A busy day today!
At 1:23 p.m. local today, Don Goyo had an explosion that was the biggest I’ve seen since watching this volcano over the last year or two (note: I’m an amateur who just cruises volcano cams on the Net and loves geology).
The volcano then settled down to its baseline pattern and CENAPRED did not raise the alert level – it’s still Yellow, Phase 2.
I’m not going to start live-blogging again until the alert level is raised again, if and when it ever is. However, this explosivity seems new, though it’s certainly not anywhere close to what Popo has done in the past.
Will be sure to watch it more frequently and post about any major changes. You can do this, too, by clicking the CENAPRED link in the side bar. Their website is in Spanish but they do have an English bulletin there, as well as links to the webcams (“imagen”).
Here is CENAPRED’s special bulletin from today, translated with the help of Google Translate:
14:00 June 17 (June 17 1900 GMT)
Today at 13:23 h an explosion occurred at Popocatépetl volcano that generated an eruptive ash column over 4 km high and threw incandescent fragments at distances up to 2 km from the crater, which by its high temperature caused small fires in the grasslands (see figure 6), (see Figure 7). The ash has been carried to the northwest by the prevailing winds in the area, so it can be expected that in the coming hours ashfall will be recorded in populations of this sector, even in the southeastern portion of the City of Mexico. At the time of this report, the volcano has returned to its previous levels of activity. This type of event is among the scenarios considered in the current alert level, so the Volcanic Alert semaphore remains at Yellow Phase 2.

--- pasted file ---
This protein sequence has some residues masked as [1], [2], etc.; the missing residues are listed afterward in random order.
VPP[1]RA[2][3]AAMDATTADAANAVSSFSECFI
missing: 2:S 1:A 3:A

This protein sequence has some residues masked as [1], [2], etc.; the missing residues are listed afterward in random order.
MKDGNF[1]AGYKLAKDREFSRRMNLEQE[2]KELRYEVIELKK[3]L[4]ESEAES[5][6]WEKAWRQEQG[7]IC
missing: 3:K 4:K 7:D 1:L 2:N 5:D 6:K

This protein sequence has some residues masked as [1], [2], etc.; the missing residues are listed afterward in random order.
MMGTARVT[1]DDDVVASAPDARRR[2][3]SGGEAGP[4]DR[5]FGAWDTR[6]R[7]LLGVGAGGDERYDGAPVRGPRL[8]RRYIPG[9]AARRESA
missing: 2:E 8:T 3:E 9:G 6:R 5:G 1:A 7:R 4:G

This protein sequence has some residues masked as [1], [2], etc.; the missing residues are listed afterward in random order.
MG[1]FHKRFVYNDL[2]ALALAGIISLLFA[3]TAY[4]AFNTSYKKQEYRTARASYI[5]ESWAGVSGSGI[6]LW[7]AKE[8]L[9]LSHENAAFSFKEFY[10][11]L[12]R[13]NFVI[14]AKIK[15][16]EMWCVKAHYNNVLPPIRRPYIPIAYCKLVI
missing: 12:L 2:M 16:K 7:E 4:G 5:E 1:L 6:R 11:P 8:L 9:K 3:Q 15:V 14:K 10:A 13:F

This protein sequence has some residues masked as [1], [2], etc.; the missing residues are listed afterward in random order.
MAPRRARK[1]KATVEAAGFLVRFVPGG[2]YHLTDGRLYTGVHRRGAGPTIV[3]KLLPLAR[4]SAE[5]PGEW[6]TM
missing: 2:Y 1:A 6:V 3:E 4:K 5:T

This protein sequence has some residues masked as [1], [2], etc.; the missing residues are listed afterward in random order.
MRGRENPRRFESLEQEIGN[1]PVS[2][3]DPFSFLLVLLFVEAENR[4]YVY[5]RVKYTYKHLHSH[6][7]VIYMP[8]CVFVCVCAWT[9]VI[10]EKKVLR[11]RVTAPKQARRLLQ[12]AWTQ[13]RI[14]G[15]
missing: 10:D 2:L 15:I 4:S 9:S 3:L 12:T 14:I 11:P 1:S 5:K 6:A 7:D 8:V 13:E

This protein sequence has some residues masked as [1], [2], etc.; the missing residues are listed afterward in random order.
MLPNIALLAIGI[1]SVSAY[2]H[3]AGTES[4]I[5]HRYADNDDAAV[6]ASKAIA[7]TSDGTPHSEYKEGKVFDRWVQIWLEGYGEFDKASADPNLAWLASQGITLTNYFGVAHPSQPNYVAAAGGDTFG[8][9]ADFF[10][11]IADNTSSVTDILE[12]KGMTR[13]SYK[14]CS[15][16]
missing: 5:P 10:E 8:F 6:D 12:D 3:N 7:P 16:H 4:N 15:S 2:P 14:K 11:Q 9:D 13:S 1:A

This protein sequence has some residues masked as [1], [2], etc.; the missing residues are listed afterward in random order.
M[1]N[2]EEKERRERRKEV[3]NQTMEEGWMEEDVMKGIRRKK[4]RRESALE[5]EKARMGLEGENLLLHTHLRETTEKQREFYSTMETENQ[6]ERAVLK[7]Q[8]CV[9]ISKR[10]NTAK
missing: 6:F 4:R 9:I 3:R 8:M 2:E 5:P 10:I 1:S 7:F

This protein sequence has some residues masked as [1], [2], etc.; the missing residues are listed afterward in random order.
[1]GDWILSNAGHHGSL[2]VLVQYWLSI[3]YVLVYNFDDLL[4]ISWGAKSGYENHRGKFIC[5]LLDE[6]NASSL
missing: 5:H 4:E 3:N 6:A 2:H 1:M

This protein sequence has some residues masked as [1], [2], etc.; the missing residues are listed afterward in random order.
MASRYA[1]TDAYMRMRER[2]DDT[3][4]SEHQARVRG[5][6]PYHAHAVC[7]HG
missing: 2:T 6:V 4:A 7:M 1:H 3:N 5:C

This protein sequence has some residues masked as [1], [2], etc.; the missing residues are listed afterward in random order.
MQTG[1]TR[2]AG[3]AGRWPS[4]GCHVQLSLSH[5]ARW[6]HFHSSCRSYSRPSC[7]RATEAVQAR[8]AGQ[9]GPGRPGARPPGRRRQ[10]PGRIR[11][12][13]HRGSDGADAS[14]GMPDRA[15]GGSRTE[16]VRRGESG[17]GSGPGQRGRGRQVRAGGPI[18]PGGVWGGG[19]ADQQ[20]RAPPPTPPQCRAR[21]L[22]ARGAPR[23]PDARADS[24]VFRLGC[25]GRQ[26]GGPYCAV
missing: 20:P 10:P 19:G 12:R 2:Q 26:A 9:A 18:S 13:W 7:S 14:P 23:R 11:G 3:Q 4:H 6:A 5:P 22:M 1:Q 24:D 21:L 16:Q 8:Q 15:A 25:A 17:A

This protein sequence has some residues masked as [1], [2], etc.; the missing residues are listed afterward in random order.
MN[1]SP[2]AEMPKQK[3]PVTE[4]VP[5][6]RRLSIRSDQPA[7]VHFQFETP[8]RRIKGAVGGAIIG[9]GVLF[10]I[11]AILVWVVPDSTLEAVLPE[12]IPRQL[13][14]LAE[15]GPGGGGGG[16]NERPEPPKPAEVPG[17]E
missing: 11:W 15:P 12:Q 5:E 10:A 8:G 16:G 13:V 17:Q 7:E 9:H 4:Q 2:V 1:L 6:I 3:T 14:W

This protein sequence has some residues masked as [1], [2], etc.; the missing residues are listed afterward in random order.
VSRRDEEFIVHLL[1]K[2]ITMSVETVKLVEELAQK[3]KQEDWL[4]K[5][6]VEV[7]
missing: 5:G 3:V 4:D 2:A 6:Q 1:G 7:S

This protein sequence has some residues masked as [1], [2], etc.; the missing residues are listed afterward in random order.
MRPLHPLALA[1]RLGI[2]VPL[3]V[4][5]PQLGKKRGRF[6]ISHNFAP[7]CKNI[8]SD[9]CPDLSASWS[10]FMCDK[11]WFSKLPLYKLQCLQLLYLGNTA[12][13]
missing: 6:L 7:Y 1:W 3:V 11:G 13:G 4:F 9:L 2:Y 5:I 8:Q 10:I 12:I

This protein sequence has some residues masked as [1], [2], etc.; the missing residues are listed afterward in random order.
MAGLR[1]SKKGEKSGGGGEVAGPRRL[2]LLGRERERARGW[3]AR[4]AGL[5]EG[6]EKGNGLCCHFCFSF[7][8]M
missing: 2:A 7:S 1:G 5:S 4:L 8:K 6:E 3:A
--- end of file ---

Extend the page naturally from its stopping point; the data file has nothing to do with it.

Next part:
Edit: You can also view the event at Webcams de Mexico, even if you don’t speak Spanish. On their page, under “Archivo de videos (Timelapses)” select June 17 (it’s easy with the popup calendars) and “Todo el día” in the “Periodo” box. It goes pretty quickly. Try selecting 5 fps to slow it down.
Edit: Wait! This is better. Webcams de Mexico made a YouTube video and Erik Klemetti discusses it – check out the shock wave: